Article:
STATE OF NEW YORK
25 BEAVER STREET
NEW YORK, NEW YORK 10004
The Office of General Counsel issued the following informal opinion on July 14, 2000, representing the position of the New York State Insurance Department.
RE: Effect of Conviction for Vehicular Manslaughter on Agent Licensing
Is there a law that would prevent a person convicted of vehicular manslaughter from obtaining a property and casualty insurance agents license?
N.Y. Ins. Law § 2103(e)(2) and (h)(McKinney 1985 & Supp. 2000) provide that the agent to be appointed and/or licensed must be trustworthy and competent in the judgments of both the appointing insurer and the superintendent.
The vehicular manslaughter crimes, which are felonies, require that the defendant act with criminal negligence and cause death by operation of a motor vehicle, snowmobile, all terrain vehicle or vessel, or certain trucks carrying certain dangerous substances, while intoxicated by alcohol or impaired by drugs. N.Y. Penal Law Art.125 (McKinney 1998).
Federal Crimes and Criminal Procedures Law, 18 U.S.C.A. § 1033 (e)(1), (B) & (2) (West 2000), provides that any individual convicted of a criminal felony involving dishonesty or breach of trust commits a crime if he engages in the insurance business unless he has the written consent of an insurance regulatory official authorized to regulate the insurer. The Departments Licensing Bureau will determine whether the applicant can meet the requirement of being trustworthy and competent after ascertaining and considering the facts resulting in the conviction
Thus, the aforementioned laws could prevent an insurance agents license application from being approved unless the insurer and the superintendent find the applicant to be trustworthy and competent after examining and considering the facts that led to his conviction for vehicular manslaughter.
A licensed property and casualty agent is considering hiring and licensing an individual whom, three years ago, was convicted of, and sentenced to prison for, vehicular manslaughter. The agent has inquired whether there are any laws that would prohibit this individual from obtaining such a license.
N.Y. Ins. Law § 2103 (e)(2) (McKinney Supp. 2000) (emphasis added) provides:
(e) Before any original insurance agents license is issued there shall be on file in the office of the superintendent the following documents:
(1) a written application by the prospective licensee in such form or forms and supplements and containing information the superintendent prescribes; and
(2) a certificate of appointment by the insurer, fraternal benefit society or health maintenance organization stating that it has satisfied itself that the named applicant, and each sub-licensee, is trustworthy and competent to act as such an insurance agent and that such insurer, society or health maintenance organization will appoint such applicant to act as its agent in reference to the doing of such kind or kinds of insurance or health maintenance organization business as is specified in the written application, if the license applied for is issued by the superintendent. Such certificate shall be subscribed by an officer or managing agent of such insurer, society or health maintenance organization and affirmed by him as true under the penalties of perjury.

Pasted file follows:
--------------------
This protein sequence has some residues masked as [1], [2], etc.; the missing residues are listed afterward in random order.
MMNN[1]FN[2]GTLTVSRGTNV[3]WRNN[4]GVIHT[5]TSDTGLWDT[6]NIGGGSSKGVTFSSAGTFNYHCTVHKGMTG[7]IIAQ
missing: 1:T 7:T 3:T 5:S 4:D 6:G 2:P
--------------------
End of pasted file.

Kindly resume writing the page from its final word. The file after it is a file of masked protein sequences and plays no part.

N.Y. Ins. Law § 2103 (h) (McKinney 1985) (emphasis added) provides:
(h) The superintendent may refuse to issue any insurance agents license if, in his judgment, the proposed licensee or any sub-licensee is not trustworthy and competent to act as such agent, or has given cause for the revocation or suspension of such a license, or has failed to comply with any prerequisite for the issuance of such license.
The Federal Crimes and Criminal Procedure Law, 18 U.S.C.A. § 1033 (e) (1) (A), (B) & (2) (West 2000) (emphasis added) provides:
(e)(1)(A) Any individual who has been convicted of any criminal felony involving dishonesty or a breach of trust, or who has been convicted of an offense under this section, and who willfully engages in the business of insurance whose activities affect interstate commence or participates in such business, shall be fined as provided in this title or imprisoned not more than 5 years, or both.
(B) Any individual who is engaged in the business of insurance whose activities affect interstate commerce and who willfully permits the participation described in subparagraph (A) shall be fined as provided in this title or imprisoned not more than 5 years, or both.
(2) A person described in paragraph (1)(A) may engage in the business of insurance or participate in such business if such person has the written consent of any insurance regulatory official authorized to regulate the insurer, which consent specifically refers to this subsection.
Thus, the insurer that wishes to appoint the applicant as its agent, must decide based on the underlying facts leading to the conviction for the felony of vehicular manslaughter, whether the applicant is trustworthy and competent. The insurer must also decide if the applicant has committed a breach of trust or was dishonest. If so, a waiver from the superintendent must be sought under the foregoing federal law by filing an application for such waiver with the New York Insurance Department.
For further information you may contact Associate Counsel Sidney B. Glaser.